London: European share prices rose early on Monday after Greece’s Parliament approved the deeply unpopular austerity bill needed to secure the next EU/IMF rescue package.
The European banking shares index gained 1.1%, led by National Bank of Greece, up 10.1%, with banks in the euro zone periphery among top gainers.
They helped the FTSEurofirst 300 index of top European shares rise 0.6% to 1,069.89 points at 03:45 pm, regaining most of the ground lost on Friday, after Greece’s international lenders demanded more steps from Athens in return for the new financial aid it urgently requires to avoid defaulting on debts falling due next month.
The index remained stuck in last week’s trading range of between 1,061.35 and 1,079.97 after hitting a six-month closing high on 3 February after a rally fuelled by strong economic data, particularly from the United States, and a European Central Bank move to boost banking liquidity.
Gains were kept in check as Greece must still find a further €325 million ($428.6 million) of spending cuts and give binding assurances the plan will be implemented before Wednesday, when euro zone finance ministers meet to decide on a new €130 billion bailout package for the country.
Investors were also awaiting economic data from the euro zone’s power house Germany later this week before committing money to the recent rally, which saw the FTSEurofirst 300 gain around 12% in the seven weeks between 23 December and 3 February.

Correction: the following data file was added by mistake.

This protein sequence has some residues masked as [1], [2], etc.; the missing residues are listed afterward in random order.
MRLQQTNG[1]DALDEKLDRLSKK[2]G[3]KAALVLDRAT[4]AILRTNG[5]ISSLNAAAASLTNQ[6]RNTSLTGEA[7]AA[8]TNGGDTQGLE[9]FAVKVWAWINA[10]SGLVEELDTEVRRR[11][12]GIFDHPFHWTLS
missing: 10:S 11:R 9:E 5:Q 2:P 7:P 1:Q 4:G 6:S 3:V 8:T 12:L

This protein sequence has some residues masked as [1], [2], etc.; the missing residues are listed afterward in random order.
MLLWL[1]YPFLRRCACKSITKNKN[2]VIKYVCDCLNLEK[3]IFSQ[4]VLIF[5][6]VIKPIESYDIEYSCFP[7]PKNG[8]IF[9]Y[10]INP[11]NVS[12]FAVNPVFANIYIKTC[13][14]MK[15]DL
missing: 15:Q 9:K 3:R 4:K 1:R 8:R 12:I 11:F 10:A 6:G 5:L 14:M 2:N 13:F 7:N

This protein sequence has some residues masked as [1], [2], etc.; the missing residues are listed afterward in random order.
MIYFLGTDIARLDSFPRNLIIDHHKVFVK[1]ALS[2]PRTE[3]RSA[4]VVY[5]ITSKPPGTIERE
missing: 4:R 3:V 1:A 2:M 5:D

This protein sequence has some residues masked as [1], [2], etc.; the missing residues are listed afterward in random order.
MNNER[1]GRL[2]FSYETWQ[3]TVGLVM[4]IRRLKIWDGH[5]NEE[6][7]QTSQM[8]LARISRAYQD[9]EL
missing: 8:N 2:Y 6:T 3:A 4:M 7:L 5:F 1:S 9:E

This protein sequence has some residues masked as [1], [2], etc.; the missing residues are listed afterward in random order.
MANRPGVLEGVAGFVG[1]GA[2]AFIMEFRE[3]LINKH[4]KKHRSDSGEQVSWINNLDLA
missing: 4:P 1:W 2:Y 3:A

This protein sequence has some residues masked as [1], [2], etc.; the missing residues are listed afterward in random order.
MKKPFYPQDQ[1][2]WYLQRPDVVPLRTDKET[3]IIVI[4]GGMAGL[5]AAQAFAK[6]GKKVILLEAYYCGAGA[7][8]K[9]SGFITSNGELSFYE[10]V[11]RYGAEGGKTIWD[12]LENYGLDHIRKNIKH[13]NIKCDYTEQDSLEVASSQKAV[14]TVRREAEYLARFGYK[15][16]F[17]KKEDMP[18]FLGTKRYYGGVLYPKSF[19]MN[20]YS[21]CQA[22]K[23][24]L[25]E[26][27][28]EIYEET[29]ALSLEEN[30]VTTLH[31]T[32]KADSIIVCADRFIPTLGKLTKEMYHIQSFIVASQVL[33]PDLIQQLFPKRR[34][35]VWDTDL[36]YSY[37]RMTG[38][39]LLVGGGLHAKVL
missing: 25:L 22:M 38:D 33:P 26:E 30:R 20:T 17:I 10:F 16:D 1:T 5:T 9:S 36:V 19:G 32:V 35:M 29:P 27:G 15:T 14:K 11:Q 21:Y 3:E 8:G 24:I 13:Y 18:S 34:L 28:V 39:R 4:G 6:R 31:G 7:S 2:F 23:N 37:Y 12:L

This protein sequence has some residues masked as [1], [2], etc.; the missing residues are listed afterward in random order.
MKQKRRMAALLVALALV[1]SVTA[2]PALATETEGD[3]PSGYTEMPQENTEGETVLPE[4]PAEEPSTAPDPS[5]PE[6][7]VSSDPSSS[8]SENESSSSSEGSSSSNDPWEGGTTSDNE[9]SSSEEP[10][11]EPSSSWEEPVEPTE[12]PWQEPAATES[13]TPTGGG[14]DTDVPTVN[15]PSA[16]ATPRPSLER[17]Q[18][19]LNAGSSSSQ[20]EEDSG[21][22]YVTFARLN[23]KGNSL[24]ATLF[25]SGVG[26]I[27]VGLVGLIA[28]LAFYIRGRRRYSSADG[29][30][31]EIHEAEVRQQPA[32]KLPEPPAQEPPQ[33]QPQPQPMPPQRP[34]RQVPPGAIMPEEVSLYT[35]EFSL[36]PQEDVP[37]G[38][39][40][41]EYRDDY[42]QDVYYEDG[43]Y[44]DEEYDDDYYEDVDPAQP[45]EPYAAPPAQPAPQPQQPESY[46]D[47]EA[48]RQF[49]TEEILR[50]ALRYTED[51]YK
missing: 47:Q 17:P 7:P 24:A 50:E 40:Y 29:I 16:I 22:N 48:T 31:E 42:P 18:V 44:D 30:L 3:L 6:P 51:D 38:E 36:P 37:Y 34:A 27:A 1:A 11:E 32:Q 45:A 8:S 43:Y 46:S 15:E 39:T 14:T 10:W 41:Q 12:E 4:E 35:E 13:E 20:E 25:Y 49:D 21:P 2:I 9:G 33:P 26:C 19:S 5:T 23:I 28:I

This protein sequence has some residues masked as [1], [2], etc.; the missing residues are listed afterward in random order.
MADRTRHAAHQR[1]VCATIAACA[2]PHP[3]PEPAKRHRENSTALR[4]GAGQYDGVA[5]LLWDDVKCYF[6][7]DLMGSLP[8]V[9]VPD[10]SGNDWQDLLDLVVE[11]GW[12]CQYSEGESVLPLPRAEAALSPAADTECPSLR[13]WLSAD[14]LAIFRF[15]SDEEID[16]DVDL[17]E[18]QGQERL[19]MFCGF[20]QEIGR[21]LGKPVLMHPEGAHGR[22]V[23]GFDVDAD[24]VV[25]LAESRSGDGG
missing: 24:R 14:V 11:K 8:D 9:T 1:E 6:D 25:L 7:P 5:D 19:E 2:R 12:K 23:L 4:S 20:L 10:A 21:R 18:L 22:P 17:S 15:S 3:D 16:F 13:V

“People were losing patience with Greece. In the end they got their act together and it’s definitely a positive,” Markus Huber, head of German sales trading at ETX Capital, said.
“The market went up so much since the beginning of the year that some kind of consolidation will be normal; what we need now to push the market higher is more strong economic data.”
Waiting for a call
Among Monday’s top gainers was British telecom company Cable & Wireless Worldwide, which soared 28% on news that Vodafone is considering making an offer for the group.
Meanwhile France Telecom rose 1% after reaching a preliminary accord to buy out most of Egyptian tycoon Naguib Sawiris’s stake in their jointly owned telecom operator Mobinil.
Coming days after commodity trader Glencore’s proposed $41 billion takeover bid for mining group Xstrata, investors said there were hopes these moves heralded more takeover activity to come.
“There are definitely a lot of corporates in a position to do more with their cash,” said Alastair McLeod, who manages a 20 million pounds equity fund for Rivercrest Capital.
“Instead of just doing share buybacks or restructuring their debt, you might actually see them spend some money, whether it’s M&A or whether it’s trying to do some more constructive investments.”